About This Chapter
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- Identify which concepts are covered on your Civil War conclusion homework.
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Topics from your homework you'll be able to complete:
- The last 100 days of the Civil War
- The fall of Richmond
- General Robert E. Lee's surrender at Appomattox Courthouse
- The assassination of Abraham Lincoln
- Capture of Jefferson Davis and final defeat of Confederate forces
- Human, cultural and economic costs of the Civil War
1. The Last 100 Days of the Civil War: Goals & Actions
As the new year of 1865 dawned, the North and South had been at war for nearly four years, but the last days of the Civil War were fast approaching. In this lesson, we will explore some of the events of those last days.
2. The Fall of Richmond: The Capital of the Confederacy
In this lesson, we will examine the fall of Richmond in early April of 1865. We will learn why Richmond was a key city for both the Union and the Confederacy, and we will explore the details of its evacuation and occupation.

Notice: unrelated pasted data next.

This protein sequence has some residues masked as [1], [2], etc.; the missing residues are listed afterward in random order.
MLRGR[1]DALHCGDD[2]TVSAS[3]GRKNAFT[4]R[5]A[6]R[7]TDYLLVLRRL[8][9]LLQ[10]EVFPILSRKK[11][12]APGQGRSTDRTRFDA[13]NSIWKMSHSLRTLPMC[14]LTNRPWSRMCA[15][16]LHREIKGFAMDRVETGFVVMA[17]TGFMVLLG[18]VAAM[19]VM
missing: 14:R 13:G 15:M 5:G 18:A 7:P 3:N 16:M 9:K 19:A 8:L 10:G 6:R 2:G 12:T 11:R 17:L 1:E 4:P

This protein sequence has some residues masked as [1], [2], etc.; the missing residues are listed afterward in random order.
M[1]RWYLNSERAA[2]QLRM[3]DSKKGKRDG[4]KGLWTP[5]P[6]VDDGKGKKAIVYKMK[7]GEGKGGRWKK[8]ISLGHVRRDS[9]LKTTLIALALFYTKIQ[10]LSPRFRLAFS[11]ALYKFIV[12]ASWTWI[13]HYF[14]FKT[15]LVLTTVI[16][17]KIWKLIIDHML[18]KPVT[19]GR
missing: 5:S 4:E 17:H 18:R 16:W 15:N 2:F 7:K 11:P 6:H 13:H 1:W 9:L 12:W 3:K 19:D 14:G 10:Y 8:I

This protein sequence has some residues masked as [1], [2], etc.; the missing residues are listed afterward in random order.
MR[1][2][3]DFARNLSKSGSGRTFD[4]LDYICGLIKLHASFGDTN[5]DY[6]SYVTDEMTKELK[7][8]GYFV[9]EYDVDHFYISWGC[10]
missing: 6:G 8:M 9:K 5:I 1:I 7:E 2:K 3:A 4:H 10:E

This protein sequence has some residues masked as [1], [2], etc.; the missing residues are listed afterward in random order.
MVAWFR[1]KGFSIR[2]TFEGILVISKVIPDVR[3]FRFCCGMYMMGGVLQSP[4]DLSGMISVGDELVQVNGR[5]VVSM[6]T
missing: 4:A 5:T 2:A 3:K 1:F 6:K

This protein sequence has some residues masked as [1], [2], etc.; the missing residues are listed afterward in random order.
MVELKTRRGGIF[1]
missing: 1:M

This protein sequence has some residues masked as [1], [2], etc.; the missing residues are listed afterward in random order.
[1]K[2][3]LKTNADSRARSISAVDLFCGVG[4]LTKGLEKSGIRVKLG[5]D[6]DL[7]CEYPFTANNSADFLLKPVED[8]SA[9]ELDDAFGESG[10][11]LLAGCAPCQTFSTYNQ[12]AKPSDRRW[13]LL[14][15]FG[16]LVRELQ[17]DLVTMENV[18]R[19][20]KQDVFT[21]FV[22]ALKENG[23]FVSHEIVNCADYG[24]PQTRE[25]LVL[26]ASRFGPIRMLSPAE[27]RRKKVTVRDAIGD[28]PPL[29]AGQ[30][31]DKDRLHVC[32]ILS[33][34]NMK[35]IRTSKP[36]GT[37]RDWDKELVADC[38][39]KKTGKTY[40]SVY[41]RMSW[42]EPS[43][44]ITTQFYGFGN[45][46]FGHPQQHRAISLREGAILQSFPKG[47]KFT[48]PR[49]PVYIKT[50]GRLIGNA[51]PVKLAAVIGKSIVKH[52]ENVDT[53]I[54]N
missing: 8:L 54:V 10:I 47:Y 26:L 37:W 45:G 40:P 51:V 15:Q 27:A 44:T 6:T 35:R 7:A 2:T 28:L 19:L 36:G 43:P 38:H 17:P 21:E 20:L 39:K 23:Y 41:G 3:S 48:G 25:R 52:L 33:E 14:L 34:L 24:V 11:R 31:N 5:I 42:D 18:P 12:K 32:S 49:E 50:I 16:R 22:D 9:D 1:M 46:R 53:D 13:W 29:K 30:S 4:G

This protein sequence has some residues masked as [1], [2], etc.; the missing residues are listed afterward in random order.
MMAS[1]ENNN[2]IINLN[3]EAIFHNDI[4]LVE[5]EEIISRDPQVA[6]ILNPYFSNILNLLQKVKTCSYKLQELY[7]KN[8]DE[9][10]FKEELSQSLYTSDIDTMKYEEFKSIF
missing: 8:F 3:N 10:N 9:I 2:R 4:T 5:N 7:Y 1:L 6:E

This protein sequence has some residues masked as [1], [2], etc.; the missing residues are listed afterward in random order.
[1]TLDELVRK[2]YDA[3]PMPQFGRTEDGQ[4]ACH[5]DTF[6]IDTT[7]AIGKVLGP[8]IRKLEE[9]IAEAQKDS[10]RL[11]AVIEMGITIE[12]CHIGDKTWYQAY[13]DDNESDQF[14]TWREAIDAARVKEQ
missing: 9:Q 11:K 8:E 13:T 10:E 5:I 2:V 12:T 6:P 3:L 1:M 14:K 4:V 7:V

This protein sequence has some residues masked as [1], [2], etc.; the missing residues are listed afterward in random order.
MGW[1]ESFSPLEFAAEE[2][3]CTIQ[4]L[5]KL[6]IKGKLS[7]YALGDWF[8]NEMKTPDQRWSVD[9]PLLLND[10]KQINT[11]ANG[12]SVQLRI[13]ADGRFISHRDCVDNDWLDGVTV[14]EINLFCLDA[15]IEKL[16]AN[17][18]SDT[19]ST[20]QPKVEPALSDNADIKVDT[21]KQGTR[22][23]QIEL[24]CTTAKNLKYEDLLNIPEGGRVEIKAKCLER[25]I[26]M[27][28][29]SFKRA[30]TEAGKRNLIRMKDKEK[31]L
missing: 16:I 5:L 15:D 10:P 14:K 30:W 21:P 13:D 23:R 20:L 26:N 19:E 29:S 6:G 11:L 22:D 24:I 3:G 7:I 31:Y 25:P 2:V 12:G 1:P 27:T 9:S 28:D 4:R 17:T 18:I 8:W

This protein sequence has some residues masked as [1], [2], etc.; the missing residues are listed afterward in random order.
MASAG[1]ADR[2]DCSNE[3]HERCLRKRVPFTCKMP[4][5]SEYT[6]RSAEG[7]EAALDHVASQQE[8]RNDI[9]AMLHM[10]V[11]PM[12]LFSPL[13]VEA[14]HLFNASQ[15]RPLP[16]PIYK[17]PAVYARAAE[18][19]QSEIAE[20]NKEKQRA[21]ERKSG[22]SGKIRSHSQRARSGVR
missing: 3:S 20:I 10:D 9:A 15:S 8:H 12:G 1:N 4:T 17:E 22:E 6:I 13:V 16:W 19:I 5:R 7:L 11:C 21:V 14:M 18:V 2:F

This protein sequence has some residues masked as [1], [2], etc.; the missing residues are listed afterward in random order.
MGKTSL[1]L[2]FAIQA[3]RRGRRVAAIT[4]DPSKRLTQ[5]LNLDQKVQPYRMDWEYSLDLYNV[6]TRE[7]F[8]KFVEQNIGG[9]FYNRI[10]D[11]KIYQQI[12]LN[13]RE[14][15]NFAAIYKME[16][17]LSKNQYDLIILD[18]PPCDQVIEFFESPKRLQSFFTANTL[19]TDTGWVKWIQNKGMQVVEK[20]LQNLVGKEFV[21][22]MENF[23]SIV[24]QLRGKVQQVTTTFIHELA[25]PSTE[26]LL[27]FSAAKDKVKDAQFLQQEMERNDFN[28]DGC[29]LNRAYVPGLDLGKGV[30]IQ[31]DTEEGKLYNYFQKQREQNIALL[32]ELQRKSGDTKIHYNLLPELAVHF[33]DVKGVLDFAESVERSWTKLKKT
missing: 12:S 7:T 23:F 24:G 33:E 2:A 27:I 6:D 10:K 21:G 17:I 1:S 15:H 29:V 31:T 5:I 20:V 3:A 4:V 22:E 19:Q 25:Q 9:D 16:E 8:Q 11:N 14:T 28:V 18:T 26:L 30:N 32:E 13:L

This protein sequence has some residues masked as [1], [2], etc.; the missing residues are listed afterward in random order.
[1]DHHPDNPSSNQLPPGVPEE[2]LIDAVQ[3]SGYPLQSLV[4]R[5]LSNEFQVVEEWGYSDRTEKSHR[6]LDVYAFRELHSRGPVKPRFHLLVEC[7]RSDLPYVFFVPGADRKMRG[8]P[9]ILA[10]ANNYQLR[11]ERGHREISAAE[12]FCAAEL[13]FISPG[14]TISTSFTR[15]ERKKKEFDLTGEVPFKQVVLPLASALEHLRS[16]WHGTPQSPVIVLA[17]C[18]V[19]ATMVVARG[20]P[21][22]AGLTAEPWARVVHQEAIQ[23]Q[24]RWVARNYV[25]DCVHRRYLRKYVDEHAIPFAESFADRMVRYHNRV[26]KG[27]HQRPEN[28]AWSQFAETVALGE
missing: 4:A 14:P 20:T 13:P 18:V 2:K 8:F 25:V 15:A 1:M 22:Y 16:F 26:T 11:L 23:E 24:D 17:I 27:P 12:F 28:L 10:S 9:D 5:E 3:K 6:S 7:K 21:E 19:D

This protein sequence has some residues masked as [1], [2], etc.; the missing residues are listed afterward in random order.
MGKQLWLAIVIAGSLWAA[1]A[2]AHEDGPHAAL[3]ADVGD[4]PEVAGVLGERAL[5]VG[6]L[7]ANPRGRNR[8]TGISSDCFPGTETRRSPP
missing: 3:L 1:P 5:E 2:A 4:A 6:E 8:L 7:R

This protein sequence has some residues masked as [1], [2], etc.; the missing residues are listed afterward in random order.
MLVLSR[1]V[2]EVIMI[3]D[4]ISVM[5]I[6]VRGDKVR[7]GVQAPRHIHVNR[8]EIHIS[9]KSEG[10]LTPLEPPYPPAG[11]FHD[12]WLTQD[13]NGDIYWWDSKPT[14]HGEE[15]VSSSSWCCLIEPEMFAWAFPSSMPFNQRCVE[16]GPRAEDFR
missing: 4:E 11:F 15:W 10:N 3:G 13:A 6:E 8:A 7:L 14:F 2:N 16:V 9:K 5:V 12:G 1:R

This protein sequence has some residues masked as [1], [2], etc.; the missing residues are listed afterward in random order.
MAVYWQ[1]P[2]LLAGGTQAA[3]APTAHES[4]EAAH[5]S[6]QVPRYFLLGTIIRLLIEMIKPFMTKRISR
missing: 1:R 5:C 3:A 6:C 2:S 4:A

3. General Robert E. Lee's Surrender at Appomattox Courthouse: Terms & Conditions
In this lesson, we will explore the events leading up to Confederate General Robert E. Lee's surrender to Union General Ulysses S. Grant at Appomattox Court House on April 9th, 1865.
4. The Assassination of President Abraham Lincoln: Facts, Failed Plots & Motivation
This lesson will explore the assassination of President Abraham Lincoln. We will discuss the plots against Lincoln's life, the motivation of his assassin, and the murderous attack on April 14, 1865, that deprived a man of his life and a country of its president.
5. The End of the Civil War: Summary & Timeline
Contrary to popular belief, the Civil War did not end when Confederate General Robert E. Lee surrendered at Appomattox Court House. It actually continued for over two months. In this lesson, we will examine the final days of the Civil War.
6. The Costs of the Civil War: Human, Economic & Cultural
This lesson will explore the costs of the Civil War. We will examine the economic costs of the four-year conflict; its cultural costs, especially in the South; and its human costs, particularly casualties and veterans' post-war experiences.
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Other chapters within the Civil War History: Homework Help course
- American Politics During the 19th Century: Homework Help
- Slavery in Early American History: Homework Help
- Political Events of 1860: Homework Help
- The Beginning of the Civil War: Homework Help
- Significant Battles in 1862: Homework Help
- The Civil War in 1863: Homework Help
- War Shifts in 1864: Homework Help
- The Effects of Reconstruction: Homework Help